President Trump released his proposed budget on Tuesday, and analyses continue to emerge. Sharon Block argues in Democracy Journal that proposed allocations for the National Labor Relations Board and the Office of Labor-Management Standards confirm President Trump’s anti-union stance. The New York Times observes that the proposed budget–and the Trump Administration more generally–see unemployment as the result of choice. This explains the budget’s cuts to public benefits and limited appropriations for support and job training. We recapped early coverage yesterday.
Emmanuel Macron won the French presidency on a platform emphasizing pro-business reforms to the labor market. Now, he is trying to deliver. His proposal would make it easier to hire and fire workers and would replace sector-wide negotiation with company-wide negotiation. Employers are urging speed while union leaders have called for slower consideration. Reuters notes that France’s private sector has grown quickly since Macron’s election, with companies attributing that growth to optimism associated with his victory.
“The big divide in America is not between the coasts and the interior. It’s between strong communities and weak communities.” The New York Times’ Thomas Friedman makes this pronouncement in a travelogue-style op-ed about three communities in middle America. Friedman visited towns and cities in Tennessee, Kentucky, and Indiana and found three main sources of optimism: forward-thinking local governments, collaboration between business and educational institutions, and the potential for emerging technologies like 3D printers to decentralize manufacturing.
President Trump released his budget yesterday, and it proposed sharp reductions in spending for entitlement programs. The budget also included a cut of 19.8 percent in funding for the Department of Labor. Despite decreases in funding to the Department, the budget includes a proposal for a paid family leave program, which would allow states to grant six weeks of paid maternity and paternity leave. The program would be funded through changes to unemployment insurance. Although the New York Times reports that President Trump’s budget “stands absolutely no chance of being enacted by Congress,” the article notes that congressional Republicans might “seize the moment to impose some austerity of their own without going nearly as far as [Mick Mulvaney, director of the Office of Management and Budget] or Mr. Trump would like.”
Yesterday, Uber announced that it made a mistake calculating its drivers’ commissions in New York. The company based payments to drivers on fares after taxes were taken out instead of basing drivers’ pay on fares before taxes were deducted. Last year, the New York Taxi Workers Alliance filed a suit alleging that the company had been taking taxes out of workers’ pay even though the drivers’ contracts with Uber only allow the company to take its 25 percent cut out of payments to drivers. The New York Times suggests that the mistake impacted tens of thousands of drivers and these inappropriate deductions could amount to more than $200 million. Read more here.
Politico reported that Secretary of Labor Alexander Acosta will not delay the partial implementation date of the fiduciary rule scheduled for June 9th. In an op-ed in the Wall Street Journal, Acosta stated that the Department has “found no principled legal basis to change the June 9 date while [it] seek[s] public input. Respect for the rule of law leads [the Department] to the conclusion that this date cannot be postponed.” However, the Department of Labor has pledged to review the rule despite the initial implementation date going forward as planned. Politico predicts that given the length of the rulemaking process the rule’s second implementation date will also remain in place.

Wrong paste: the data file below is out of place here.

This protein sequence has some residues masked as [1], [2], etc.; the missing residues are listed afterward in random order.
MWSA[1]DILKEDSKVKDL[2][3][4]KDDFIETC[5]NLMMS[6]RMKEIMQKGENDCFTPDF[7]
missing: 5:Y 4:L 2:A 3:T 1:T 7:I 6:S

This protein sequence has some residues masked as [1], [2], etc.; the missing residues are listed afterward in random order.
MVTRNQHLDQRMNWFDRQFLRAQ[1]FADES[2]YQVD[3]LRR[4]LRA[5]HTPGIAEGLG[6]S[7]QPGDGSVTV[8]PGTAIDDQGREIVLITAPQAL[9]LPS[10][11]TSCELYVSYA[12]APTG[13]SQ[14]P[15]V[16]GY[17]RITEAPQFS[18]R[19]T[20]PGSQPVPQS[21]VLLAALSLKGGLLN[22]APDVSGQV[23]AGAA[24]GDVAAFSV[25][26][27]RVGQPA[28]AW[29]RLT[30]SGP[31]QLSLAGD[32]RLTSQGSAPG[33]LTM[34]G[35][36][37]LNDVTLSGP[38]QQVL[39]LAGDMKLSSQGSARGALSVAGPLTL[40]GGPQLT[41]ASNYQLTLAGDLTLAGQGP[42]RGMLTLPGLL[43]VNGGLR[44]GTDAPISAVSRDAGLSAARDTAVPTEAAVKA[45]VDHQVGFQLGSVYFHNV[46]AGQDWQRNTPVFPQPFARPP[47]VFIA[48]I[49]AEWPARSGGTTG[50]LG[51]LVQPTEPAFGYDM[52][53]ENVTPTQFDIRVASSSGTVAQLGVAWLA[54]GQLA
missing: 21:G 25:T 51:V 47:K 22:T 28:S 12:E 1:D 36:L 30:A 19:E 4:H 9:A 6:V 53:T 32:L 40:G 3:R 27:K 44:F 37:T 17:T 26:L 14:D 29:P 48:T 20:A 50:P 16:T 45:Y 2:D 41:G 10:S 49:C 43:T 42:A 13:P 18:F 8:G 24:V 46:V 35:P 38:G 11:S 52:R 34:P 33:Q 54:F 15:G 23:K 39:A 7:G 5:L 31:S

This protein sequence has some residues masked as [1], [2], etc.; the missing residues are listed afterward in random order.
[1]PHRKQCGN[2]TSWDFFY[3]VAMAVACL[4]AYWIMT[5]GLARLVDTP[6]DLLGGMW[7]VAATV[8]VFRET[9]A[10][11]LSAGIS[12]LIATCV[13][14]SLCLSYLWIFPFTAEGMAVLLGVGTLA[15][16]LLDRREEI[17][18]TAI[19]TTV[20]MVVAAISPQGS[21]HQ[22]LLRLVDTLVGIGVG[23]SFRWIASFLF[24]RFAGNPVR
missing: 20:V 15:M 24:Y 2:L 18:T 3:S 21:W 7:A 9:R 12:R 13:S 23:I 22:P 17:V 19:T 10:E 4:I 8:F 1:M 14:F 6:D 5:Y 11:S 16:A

The Wall Street Journal published an article reporting on the Fight for $15’s success in achieving its goal of a $15 minimum wage despite its inability to achieve its other goal, unionization of the workers involved in the campaign. California, New York, and numerous cities are all on the path to a $15 minimum wage. The article explores the SEIU’s strategy in funding the Fight for $15. The union has put more than $16 million into regional organizing and public relations, even though the campaign has not translated into increased union membership and dues. Despite the questions raised by the Wall Street Journal, SEIU president Mary Kay Henry says that the Fight for $15 is an important part of the union’s agenda, stating that the Fight for $15 “makes ‘the labor movement understand that you can make a bold demand.’”
Except for about a month in the summer of 2009 when the Democrats had 60 votes in the Senate, for the entire twenty-first century any proposal to substantially increase workers’ rights at the national level has had to be prefaced by the comment that, “of course, this is not politically feasible now.” But rather than just spending the next four years fending off misguided Republican legislation, I think it’s time to step back and focus on principles that should guide workplace legislation. Toward that end, here are some thoughts on a potential workplace bill of rights.
There might be some other rights that should be included in this list, and maybe folks have ideas about better ways to phrase the various rights. But, I think it would be helpful for the labor movement, worker advocates, and the Democratic party to start talking about this bill of rights in order to refocus our discussion about jobs. The measure of a good job, whether it is in manufacturing or the service sector, should be whether it provides these rights to workers. In addition, we should be thinking about what changes we need to see in our laws to ensure that all workers enjoy these basic rights on the job. Some of these issues can be addressed at the state level, although of course, that would mean that these rights would exist in only a handful of states. Here’s my proposed worker bill of rights – let the debate begin.